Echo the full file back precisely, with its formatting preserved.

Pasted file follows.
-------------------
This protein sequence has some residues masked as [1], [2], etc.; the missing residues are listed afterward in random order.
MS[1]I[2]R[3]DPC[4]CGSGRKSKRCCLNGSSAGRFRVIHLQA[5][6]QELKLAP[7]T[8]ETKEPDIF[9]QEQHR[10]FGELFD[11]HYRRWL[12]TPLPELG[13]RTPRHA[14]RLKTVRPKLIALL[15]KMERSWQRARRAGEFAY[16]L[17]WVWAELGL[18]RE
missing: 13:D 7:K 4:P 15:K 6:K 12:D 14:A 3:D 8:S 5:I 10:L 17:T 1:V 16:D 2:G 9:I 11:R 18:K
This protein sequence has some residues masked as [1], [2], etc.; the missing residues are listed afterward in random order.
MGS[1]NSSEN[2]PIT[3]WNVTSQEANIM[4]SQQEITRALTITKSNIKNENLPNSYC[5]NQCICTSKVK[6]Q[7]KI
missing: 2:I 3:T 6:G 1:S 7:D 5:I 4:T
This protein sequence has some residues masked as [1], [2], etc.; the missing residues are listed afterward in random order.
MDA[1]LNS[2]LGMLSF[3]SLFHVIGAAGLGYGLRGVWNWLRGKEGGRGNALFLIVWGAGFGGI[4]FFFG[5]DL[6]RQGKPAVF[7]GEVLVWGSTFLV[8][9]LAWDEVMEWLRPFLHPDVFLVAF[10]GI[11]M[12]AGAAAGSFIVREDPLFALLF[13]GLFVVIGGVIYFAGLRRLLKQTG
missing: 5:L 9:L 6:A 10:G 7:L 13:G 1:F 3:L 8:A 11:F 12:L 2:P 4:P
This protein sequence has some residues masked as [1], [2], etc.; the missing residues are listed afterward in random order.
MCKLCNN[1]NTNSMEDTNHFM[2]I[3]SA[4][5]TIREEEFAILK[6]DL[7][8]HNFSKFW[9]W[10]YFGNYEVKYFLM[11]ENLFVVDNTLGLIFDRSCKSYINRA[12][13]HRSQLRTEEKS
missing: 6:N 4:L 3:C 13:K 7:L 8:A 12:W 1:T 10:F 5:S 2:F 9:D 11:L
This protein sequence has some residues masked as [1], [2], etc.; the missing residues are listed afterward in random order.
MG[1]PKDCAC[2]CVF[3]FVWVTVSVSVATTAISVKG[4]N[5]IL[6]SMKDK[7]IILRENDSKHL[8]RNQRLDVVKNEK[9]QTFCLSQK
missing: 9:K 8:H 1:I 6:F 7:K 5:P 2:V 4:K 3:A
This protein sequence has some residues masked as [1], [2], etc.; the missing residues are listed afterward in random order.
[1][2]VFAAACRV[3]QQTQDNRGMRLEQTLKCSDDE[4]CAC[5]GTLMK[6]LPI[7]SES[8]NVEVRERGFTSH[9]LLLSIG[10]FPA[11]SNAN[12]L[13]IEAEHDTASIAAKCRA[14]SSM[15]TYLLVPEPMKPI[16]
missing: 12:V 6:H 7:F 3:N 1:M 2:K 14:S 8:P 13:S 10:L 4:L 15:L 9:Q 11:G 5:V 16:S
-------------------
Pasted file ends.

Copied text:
This protein sequence has some residues masked as [1], [2], etc.; the missing residues are listed afterward in random order.
MS[1]I[2]R[3]DPC[4]CGSGRKSKRCCLNGSSAGRFRVIHLQA[5][6]QELKLAP[7]T[8]ETKEPDIF[9]QEQHR[10]FGELFD[11]HYRRWL[12]TPLPELG[13]RTPRHA[14]RLKTVRPKLIALL[15]KMERSWQRARRAGEFAY[16]L[17]WVWAELGL[18]RE
missing: 13:D 7:K 4:P 15:K 6:K 12:D 14:A 3:D 8:S 5:I 10:L 17:T 1:V 16:D 2:G 9:I 11:R 18:K
This protein sequence has some residues masked as [1], [2], etc.; the missing residues are listed afterward in random order.
MGS[1]NSSEN[2]PIT[3]WNVTSQEANIM[4]SQQEITRALTITKSNIKNENLPNSYC[5]NQCICTSKVK[6]Q[7]KI
missing: 2:I 3:T 6:G 1:S 7:D 5:I 4:T
This protein sequence has some residues masked as [1], [2], etc.; the missing residues are listed afterward in random order.
MDA[1]LNS[2]LGMLSF[3]SLFHVIGAAGLGYGLRGVWNWLRGKEGGRGNALFLIVWGAGFGGI[4]FFFG[5]DL[6]RQGKPAVF[7]GEVLVWGSTFLV[8][9]LAWDEVMEWLRPFLHPDVFLVAF[10]GI[11]M[12]AGAAAGSFIVREDPLFALLF[13]GLFVVIGGVIYFAGLRRLLKQTG
missing: 5:L 9:L 6:A 10:G 7:L 13:G 1:F 3:L 8:A 11:F 12:L 2:P 4:P
This protein sequence has some residues masked as [1], [2], etc.; the missing residues are listed afterward in random order.
MCKLCNN[1]NTNSMEDTNHFM[2]I[3]SA[4][5]TIREEEFAILK[6]DL[7][8]HNFSKFW[9]W[10]YFGNYEVKYFLM[11]ENLFVVDNTLGLIFDRSCKSYINRA[12][13]HRSQLRTEEKS
missing: 6:N 4:L 3:C 13:K 7:L 8:A 12:W 1:T 10:F 5:S 2:F 9:D 11:L
This protein sequence has some residues masked as [1], [2], etc.; the missing residues are listed afterward in random order.
MG[1]PKDCAC[2]CVF[3]FVWVTVSVSVATTAISVKG[4]N[5]IL[6]SMKDK[7]IILRENDSKHL[8]RNQRLDVVKNEK[9]QTFCLSQK
missing: 9:K 8:H 1:I 6:F 7:K 5:P 2:V 4:K 3:A
This protein sequence has some residues masked as [1], [2], etc.; the missing residues are listed afterward in random order.
[1][2]VFAAACRV[3]QQTQDNRGMRLEQTLKCSDDE[4]CAC[5]GTLMK[6]LPI[7]SES[8]NVEVRERGFTSH[9]LLLSIG[10]FPA[11]SNAN[12]L[13]IEAEHDTASIAAKCRA[14]SSM[15]TYLLVPEPMKPI[16]
missing: 12:V 6:H 7:F 3:N 1:M 2:K 14:S 8:P 13:S 10:L 4:L 15:L 9:Q 11:G 5:V 16:S